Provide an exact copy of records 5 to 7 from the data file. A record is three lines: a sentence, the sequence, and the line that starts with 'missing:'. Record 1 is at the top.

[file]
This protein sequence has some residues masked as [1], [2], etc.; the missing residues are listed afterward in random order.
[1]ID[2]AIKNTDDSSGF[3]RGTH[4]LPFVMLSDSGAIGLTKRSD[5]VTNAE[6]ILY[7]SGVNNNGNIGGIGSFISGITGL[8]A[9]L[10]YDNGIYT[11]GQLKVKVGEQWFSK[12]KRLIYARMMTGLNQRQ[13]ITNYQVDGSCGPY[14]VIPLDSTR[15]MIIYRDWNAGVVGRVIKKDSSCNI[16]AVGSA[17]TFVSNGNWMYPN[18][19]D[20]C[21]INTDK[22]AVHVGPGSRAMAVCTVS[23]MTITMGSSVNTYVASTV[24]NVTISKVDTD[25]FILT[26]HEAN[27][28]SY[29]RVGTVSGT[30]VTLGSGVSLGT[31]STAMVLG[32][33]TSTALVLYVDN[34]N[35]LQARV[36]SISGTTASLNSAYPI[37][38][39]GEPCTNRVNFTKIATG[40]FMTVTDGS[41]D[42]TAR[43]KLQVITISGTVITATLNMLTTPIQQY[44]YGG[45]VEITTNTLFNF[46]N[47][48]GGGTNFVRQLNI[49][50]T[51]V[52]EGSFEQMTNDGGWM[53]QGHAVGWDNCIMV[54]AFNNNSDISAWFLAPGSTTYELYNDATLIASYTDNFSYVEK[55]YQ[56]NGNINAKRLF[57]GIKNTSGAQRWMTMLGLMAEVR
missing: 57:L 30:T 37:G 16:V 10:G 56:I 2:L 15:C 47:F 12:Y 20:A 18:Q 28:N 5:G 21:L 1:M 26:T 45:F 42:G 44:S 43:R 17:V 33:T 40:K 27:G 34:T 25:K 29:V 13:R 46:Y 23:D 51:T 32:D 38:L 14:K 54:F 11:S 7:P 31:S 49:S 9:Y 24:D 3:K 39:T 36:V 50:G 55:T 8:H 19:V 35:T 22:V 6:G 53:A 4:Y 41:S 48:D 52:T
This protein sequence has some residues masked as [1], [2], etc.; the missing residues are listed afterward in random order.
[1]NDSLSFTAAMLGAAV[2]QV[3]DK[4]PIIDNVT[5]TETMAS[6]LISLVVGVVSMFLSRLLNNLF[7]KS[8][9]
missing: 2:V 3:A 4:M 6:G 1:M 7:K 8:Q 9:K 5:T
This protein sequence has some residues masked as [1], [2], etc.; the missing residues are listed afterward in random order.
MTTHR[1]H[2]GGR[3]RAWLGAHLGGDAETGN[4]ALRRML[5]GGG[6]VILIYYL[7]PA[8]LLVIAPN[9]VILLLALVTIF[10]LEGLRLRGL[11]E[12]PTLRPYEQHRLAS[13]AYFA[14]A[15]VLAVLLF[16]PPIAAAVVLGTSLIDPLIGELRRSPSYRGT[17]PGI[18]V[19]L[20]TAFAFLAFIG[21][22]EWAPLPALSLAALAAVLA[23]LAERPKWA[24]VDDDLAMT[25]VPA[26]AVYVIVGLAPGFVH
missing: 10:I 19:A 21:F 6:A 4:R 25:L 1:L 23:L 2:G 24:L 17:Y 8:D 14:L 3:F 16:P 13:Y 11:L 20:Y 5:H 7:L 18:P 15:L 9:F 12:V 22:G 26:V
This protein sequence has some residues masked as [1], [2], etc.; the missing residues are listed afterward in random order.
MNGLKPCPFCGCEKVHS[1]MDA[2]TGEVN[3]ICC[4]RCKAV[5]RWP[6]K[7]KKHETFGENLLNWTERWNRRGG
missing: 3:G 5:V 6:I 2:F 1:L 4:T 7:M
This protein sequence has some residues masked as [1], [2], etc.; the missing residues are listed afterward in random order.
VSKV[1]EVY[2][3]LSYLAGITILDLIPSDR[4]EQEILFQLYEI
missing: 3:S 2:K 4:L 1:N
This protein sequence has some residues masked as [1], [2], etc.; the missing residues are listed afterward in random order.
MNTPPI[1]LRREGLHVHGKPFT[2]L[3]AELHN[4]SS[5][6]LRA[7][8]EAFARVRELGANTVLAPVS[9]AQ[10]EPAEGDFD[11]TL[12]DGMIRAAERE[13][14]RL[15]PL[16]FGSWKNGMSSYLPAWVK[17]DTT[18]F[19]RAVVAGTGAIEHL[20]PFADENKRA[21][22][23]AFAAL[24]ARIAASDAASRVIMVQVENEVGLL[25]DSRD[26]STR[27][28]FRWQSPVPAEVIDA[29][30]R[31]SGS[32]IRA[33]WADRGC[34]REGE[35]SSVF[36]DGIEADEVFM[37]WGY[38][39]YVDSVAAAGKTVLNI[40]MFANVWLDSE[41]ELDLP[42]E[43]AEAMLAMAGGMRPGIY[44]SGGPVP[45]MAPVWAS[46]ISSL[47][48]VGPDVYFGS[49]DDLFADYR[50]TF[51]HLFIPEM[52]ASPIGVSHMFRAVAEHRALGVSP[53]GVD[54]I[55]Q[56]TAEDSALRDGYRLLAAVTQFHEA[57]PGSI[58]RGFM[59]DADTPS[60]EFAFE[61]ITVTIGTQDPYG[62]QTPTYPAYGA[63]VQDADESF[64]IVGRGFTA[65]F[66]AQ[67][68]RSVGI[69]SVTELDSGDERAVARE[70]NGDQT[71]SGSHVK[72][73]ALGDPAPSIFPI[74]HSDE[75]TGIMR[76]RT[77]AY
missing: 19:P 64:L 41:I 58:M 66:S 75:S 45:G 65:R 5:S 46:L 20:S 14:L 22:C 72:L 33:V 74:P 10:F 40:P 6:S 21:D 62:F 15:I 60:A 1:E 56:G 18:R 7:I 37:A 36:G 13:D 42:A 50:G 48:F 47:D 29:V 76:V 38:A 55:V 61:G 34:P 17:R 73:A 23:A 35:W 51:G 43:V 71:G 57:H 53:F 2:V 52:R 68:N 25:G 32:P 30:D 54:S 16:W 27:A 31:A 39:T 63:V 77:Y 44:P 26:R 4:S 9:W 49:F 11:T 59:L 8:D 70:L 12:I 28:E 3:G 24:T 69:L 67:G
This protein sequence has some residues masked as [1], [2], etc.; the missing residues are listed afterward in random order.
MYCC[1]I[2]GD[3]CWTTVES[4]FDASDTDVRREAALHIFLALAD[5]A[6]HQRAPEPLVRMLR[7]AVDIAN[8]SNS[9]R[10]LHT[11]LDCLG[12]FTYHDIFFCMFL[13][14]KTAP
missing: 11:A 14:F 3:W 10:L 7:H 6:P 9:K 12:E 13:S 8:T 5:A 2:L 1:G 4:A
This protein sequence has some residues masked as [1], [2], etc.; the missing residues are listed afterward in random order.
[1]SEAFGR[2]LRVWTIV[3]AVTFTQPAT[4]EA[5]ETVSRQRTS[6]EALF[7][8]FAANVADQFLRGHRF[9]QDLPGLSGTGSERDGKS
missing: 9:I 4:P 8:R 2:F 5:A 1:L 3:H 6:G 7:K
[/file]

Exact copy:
This protein sequence has some residues masked as [1], [2], etc.; the missing residues are listed afterward in random order.
VSKV[1]EVY[2][3]LSYLAGITILDLIPSDR[4]EQEILFQLYEI
missing: 3:S 2:K 4:L 1:N
This protein sequence has some residues masked as [1], [2], etc.; the missing residues are listed afterward in random order.
MNTPPI[1]LRREGLHVHGKPFT[2]L[3]AELHN[4]SS[5][6]LRA[7][8]EAFARVRELGANTVLAPVS[9]AQ[10]EPAEGDFD[11]TL[12]DGMIRAAERE[13][14]RL[15]PL[16]FGSWKNGMSSYLPAWVK[17]DTT[18]F[19]RAVVAGTGAIEHL[20]PFADENKRA[21][22][23]AFAAL[24]ARIAASDAASRVIMVQVENEVGLL[25]DSRD[26]STR[27][28]FRWQSPVPAEVIDA[29][30]R[31]SGS[32]IRA[33]WADRGC[34]REGE[35]SSVF[36]DGIEADEVFM[37]WGY[38][39]YVDSVAAAGKTVLNI[40]MFANVWLDSE[41]ELDLP[42]E[43]AEAMLAMAGGMRPGIY[44]SGGPVP[45]MAPVWAS[46]ISSL[47][48]VGPDVYFGS[49]DDLFADYR[50]TF[51]HLFIPEM[52]ASPIGVSHMFRAVAEHRALGVSP[53]GVD[54]I[55]Q[56]TAEDSALRDGYRLLAAVTQFHEA[57]PGSI[58]RGFM[59]DADTPS[60]EFAFE[61]ITVTIGTQDPYG[62]QTPTYPAYGA[63]VQDADESF[64]IVGRGFTA[65]F[66]AQ[67][68]RSVGI[69]SVTELDSGDERAVARE[70]NGDQT[71]SGSHVK[72][73]ALGDPAPSIFPI[74]HSDE[75]TGIMR[76]RT[77]AY
missing: 19:P 64:L 41:I 58:M 66:S 75:S 45:G 65:R 5:S 46:L 20:S 14:L 22:C 72:L 33:V 74:P 10:F 40:P 6:S 21:D 62:F 15:I 60:A 1:E 56:G 18:R 7:I 37:A 36:G 13:D 42:A 50:G 48:F 47:D 29:V 76:V 38:A 55:V 61:G 34:P 17:R 73:A 23:A 35:W 51:G 43:V 71:G 57:H 53:F 2:V 52:R 68:N 25:G 32:P 30:D 54:S 16:W 27:A 31:A 39:T 63:V 77:Y 44:P 26:R 4:S 9:W 49:F 11:T 59:L 8:D 70:L 12:I 28:E 3:G 24:T 69:L 67:G
This protein sequence has some residues masked as [1], [2], etc.; the missing residues are listed afterward in random order.
MYCC[1]I[2]GD[3]CWTTVES[4]FDASDTDVRREAALHIFLALAD[5]A[6]HQRAPEPLVRMLR[7]AVDIAN[8]SNS[9]R[10]LHT[11]LDCLG[12]FTYHDIFFCMFL[13][14]KTAP
missing: 11:A 14:F 3:W 10:L 7:H 6:P 9:K 12:E 13:S 8:T 5:A 2:L 1:G 4:A